If you want to understand the ongoing existential crisis of the World Health Organization (WHO), look no further than how it has mishandled the global monkeypox outbreak.
At a time when the COVID-19 pandemic has challenged the WHO's mandate "to act as the directing and coordinating authority on international health work," the unprecedented monkeypox outbreak presented the organization with a chance to prove its value to the global community. Instead, through its cautious approach and hesitancy, the WHO contributed to the conditions that facilitated the disease's continued spread. As a result, the WHO faces more questions about where it fits into the COVID-battered landscape of global health governance.
Out of Africa
Before cases started appearing across Europe in May, most people beyond certain regions in Africa knew little to nothing about monkeypox. Monkeypox is an orthopoxvirus related to smallpox. It is a viral zoonotic disease that spreads from person to person through close contact. Symptoms generally appear five to twenty-one days after exposure and can include fever, headache, swollen lymph nodes, rash, and lesions. Though it is rarely fatal, it can take two to four weeks to recover. Prior to this outbreak, most cases appeared in West and Central Africa.
Through its cautious approach and hesitancy, the WHO contributed to the conditions that facilitated monkeypox spread
Though the number of monkeypox cases in Africa has been increasing in recent years the disease received little global attention before it appeared in the United Kingdom. Cases of monkeypox were rare in Europe, and the spread of the disease among men who have sex with men and through the movement of people across international borders was also unusual.
The Monkeypox Moment
The unexpected global spread of an infectious disease through unusual means is exactly when the WHO should lead a response because such outbreaks require international cooperation to address effectively. Orchestrating collective action is core to the WHO’s mission, and the organization has a unique tool to generate early international action against the spread of an infectious disease.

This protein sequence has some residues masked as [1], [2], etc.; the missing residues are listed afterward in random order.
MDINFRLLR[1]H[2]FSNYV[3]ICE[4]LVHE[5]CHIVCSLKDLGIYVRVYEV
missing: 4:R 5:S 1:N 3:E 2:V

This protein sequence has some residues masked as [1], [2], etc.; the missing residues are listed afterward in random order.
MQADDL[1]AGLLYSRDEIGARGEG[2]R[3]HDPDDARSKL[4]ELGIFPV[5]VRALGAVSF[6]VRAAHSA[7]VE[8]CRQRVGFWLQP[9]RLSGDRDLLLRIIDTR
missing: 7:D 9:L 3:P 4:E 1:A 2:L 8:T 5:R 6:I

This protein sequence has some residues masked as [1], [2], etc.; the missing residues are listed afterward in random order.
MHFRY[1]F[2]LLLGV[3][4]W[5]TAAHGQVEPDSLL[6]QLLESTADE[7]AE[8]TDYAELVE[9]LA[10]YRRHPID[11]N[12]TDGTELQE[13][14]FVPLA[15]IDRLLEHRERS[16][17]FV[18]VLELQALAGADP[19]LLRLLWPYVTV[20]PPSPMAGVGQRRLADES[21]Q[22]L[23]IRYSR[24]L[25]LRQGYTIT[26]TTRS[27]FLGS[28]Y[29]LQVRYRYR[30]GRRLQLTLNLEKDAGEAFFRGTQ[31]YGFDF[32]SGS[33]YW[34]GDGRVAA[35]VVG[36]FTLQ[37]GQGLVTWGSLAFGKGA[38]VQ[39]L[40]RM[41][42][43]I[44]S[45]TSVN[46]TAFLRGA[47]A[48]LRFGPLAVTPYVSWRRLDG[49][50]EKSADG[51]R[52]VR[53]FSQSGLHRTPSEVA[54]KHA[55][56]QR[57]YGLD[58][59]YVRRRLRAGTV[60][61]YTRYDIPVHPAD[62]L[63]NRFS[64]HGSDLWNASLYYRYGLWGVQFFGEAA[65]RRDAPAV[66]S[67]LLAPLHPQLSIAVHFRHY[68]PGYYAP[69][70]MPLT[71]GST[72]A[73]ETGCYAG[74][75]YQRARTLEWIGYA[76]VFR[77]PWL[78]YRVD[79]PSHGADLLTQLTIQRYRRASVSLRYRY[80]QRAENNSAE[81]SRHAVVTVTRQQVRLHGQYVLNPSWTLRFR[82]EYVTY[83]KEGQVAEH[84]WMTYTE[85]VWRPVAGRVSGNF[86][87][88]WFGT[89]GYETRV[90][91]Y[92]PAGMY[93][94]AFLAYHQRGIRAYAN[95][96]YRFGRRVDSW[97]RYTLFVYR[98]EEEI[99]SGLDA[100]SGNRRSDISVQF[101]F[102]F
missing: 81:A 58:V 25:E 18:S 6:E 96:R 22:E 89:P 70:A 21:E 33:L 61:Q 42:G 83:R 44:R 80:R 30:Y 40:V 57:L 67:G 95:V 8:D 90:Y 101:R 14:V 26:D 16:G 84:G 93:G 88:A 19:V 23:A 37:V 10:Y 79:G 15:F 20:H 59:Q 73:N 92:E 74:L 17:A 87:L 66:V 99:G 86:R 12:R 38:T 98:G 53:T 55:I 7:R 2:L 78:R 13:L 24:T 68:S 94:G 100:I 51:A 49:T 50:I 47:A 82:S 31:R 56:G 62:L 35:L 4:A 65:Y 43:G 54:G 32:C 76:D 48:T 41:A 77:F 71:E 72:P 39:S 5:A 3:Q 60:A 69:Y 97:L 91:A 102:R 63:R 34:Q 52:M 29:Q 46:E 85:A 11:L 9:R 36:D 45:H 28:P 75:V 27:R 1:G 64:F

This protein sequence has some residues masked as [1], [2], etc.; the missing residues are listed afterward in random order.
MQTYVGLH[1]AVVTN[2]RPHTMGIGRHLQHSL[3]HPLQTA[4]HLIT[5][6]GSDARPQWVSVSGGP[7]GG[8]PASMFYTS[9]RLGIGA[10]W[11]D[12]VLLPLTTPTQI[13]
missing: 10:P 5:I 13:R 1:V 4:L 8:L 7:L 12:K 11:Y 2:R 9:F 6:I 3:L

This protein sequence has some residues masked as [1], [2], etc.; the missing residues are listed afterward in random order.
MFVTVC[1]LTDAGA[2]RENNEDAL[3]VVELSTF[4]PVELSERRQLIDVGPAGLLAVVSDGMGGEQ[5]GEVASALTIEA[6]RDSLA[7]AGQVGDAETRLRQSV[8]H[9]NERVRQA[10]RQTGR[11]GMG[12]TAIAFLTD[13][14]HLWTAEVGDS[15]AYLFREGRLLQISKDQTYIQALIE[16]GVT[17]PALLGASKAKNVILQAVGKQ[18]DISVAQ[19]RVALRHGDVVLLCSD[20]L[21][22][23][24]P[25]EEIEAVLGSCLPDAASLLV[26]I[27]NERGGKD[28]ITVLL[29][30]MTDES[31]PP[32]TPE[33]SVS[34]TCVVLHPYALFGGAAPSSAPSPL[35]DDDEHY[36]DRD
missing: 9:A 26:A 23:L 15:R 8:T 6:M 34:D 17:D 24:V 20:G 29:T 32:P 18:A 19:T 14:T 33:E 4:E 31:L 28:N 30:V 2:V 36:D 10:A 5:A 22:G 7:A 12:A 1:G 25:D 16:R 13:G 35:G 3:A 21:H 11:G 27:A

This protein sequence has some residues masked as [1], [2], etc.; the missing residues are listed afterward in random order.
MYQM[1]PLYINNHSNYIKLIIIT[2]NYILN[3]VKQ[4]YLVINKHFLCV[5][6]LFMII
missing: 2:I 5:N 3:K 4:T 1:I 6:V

The International Health Regulations (IHR) give the WHO director-general the power to declare a public health emergency of international concern (PHEIC). The IHR defines a PHEIC as an extraordinary disease event that the WHO director-general determines to constitute a public health risk to other states through the international spread of disease and to require a coordinated international response. The IHR requires WHO member states to report disease events that might constitute a PHEIC, and the WHO director-general has the authority to convene an Emergency Committee composed of experts who advise on whether a disease event should be declared a PHEIC. If the director-general declares a PHEIC, the director-general makes recommendations on how countries should address the disease event.
A PHEIC declaration does not provide resources or mandate that countries act, but it tells the world that an outbreak is serious and requires collaboration. A PHEIC declaration is the WHO's Bat-Signal, letting countries know they should work together to confront a serious disease event. By the end of 2021, the WHO had declared PHEICs for pandemic influenza H1N1 (2009), polio (2014), Ebola (2014, 2019), Zika (2016), and COVID-19 (2020).
The Monkeypox Declaration
On July 23, WHO Director-General Dr. Tedros Adhanom Ghebreyesus declared monkeypox a PHEIC. This decision came nearly a month after Tedros declined to make such a declaration in late June, when more than 3500 cases had occurred in 59 countries where the disease was not typically seen. At both its June and July meetings, the Emergency Committee could not reach consensus about whether the outbreak should be declared a PHEIC.
Between the Emergency Committee meetings, the virus continued to spread rapidly, increasing to nearly 18,000 cases in 69 countries where the disease is not endemic. The delay in declaring a PHEIC raised fears that the international community had missed its window to contain the outbreak. The delay also provoked questions about why Director-General Tedros declared a PHEIC without Emergency Committee consensus in late July but was unwilling to do so in late June. The delayed PHEIC declaration is better than no declaration, but, while the WHO prevaricated, monkeypox cases increased by more than 400 percent in one month.